Friday, February 10, 2006

Is the MLS degree necessary?

This is a topic I've talked about with several of my friends and colleagues and it's also been the subject of discussion in various articles and listserv postings.

My hometown's afternoon newspaper recently ran a column about the Madison Public Library and its hiring of two youth librarians who don't hold master's of library science degrees. (The degree acronym varies depending on the library school you attend; I hold a Master of Arts in Library and Information Studies.)

As expected, the hiring hasn't gone over well with some professional librarians.

"An MLS gives you a theoretical basis and the practical skills you need to be a librarian," says Mary Knapp, head of the professional librarians' union. "Librarians also are big champions of free speech, and you learn about that in library school."

Local librarians are also perplexed by the decision given the fact that the University of Wisconsin's Madison and Milwaukee campuses offer ALA-accredited library school programs and that many graduates wanting to stay in the area are fully qualified for either of the two positions. In fact, the lack of available professional librarian positions in Madison and the state of Wisconsin was the main reason I relocated to Ohio last fall.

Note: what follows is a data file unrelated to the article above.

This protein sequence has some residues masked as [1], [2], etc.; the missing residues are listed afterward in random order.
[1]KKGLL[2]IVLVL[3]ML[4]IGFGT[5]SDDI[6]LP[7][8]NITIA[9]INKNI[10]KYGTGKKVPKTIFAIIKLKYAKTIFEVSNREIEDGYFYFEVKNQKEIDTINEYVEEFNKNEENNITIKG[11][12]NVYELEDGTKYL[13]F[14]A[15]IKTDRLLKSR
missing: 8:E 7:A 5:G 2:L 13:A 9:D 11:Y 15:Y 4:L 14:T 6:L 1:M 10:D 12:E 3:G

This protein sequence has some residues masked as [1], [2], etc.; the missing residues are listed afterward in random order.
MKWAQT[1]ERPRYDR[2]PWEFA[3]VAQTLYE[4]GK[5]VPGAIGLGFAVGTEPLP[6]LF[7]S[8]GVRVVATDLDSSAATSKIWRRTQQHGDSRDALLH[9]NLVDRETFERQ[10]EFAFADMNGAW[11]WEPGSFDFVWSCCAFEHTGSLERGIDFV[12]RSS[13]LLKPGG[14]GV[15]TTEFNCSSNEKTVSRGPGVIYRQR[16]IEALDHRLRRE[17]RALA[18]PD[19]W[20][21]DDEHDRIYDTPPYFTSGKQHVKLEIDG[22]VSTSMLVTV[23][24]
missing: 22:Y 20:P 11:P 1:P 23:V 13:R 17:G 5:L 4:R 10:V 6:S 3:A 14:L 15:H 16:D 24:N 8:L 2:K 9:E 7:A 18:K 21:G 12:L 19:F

"I have a concern because it sends a bad message to my students," says Louise Robbins, director of the UW-Madison School of Library and Information Studies. "We're encouraging them to get their MLS to get hired as librarians. If our students haven't been qualified, I need Barbara" (Barbara Dimick, Madison Public Library director) to tell me what's wrong, so we can add the right courses."

Freelance writer Mary Conroy offers her two viewpoints on the issue and encourages readers to contact her with their opinions.

"I'm of two minds on the issue. On the one hand, I rely heavily on Madison's librarians, not only for my work, but also for locating other information. Our library is one of Madison's most important resources, and we need to strengthen, not diminish it. We need to keep and attract qualified librarians, and not follow Philadelphia, whose mayor turned one-fourth of the city's libraries into express branches. Staffed by high school graduates, these branches are disparagingly referred to as "McBranches."

"On the other hand, our library should reflect the faces and backgrounds of its users. If the library management, which includes MLS-degree holders, is satisfied that the new candidates can perform their jobs well, why should they require the MLS of all candidates?"


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